With testimony about President Clinton and Monica Lewinsky hanging in the balance, skeptical appeals court judges questioned why Secret Service officers should be exempt from revealing what they learn while guarding a president.

"You are asking for something that sounds bizarre," U.S. Appeals Court Judge Douglas Ginsburg told Justice Department lawyer Stephen Preston at one point in Friday's hearing.Judges Raymond Randolph, Stephen Williams and Ginsburg pressed the lawyer closely about the circumstances in which Secret Service personnel should or should not answer questions in Whitewater prosecutor Kenneth Starr's investigation. Williams and Ginsburg are Reagan appointees; Randolph is a Bush appointee.

Information learned in "close proximity" to the president should not be revealed, Preston argued.

Then could a Secret Service officer testify about what he saw or heard while he was on guard outside the Oval Office and the president was in the adjacent study?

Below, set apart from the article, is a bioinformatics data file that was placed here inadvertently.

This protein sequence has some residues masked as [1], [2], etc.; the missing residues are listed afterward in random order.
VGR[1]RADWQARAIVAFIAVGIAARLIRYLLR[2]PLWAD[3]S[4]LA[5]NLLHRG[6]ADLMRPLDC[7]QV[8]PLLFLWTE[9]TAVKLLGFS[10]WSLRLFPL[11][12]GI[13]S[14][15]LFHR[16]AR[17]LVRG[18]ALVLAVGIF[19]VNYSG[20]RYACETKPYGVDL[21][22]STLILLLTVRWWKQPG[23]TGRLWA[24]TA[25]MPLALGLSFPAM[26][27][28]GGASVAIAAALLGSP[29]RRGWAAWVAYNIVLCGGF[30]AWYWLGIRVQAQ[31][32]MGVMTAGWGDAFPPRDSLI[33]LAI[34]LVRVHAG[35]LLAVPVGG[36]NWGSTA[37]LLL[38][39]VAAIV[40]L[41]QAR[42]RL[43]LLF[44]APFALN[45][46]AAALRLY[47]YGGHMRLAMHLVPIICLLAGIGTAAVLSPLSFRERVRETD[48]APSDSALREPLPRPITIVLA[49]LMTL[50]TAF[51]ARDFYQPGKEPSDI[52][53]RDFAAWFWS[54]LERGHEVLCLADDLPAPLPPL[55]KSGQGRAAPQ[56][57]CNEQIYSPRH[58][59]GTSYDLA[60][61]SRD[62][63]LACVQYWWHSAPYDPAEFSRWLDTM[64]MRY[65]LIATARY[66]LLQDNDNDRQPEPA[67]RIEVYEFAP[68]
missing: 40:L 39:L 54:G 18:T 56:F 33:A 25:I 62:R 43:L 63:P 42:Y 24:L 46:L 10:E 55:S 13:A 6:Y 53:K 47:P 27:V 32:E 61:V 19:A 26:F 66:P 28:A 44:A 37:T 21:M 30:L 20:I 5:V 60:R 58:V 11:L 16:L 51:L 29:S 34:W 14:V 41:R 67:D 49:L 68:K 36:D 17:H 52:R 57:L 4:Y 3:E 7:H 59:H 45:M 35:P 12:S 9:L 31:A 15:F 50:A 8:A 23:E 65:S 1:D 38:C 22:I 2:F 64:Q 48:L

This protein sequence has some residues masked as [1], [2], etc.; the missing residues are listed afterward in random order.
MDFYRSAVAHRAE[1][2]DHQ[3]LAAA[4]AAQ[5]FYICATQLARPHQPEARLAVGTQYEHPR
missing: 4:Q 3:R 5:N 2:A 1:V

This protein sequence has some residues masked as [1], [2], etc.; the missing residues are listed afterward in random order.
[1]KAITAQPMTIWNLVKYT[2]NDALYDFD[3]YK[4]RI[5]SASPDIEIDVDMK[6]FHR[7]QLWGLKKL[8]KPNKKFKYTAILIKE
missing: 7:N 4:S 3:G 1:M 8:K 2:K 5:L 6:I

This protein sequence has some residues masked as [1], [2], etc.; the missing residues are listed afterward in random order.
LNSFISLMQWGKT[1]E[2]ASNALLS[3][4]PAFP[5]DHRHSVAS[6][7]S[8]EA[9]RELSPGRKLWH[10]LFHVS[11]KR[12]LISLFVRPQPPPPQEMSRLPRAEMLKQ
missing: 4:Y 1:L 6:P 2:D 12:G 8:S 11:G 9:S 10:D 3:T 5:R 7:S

Preston indicated that was a difficult question to answer. "Proximity," he said, is "situational."

One question in the Lewinsky investigation is whether the president and the former White House intern were ever in the study off the Oval Office.

"This case is about the safety of the president," said Preston, who said Clinton and future presidents would push away guardians who might be called to testify.

In the decision being appealed, U.S. District Judge Norma Holloway Johnson rejected the Secret Service's position, prompting the agency's appeal.

Preston said the special relationship between the president and Secret Service has existed for nearly a century. But Starr said the instruction from prior court cases is to be "cautious and reluctant in recognizing new privileges."

Arguing the case himself, Starr said it is odd that the Secret Service is "cheerfully willing" to assist when it serves a president's interests but reluctant to provide information that might hurt the chief executive.

Ginsburg replied that he found nothing peculiar about it - adding that the "president isn't always seeking the truth . . . that is why we have an Office of Independent Counsel."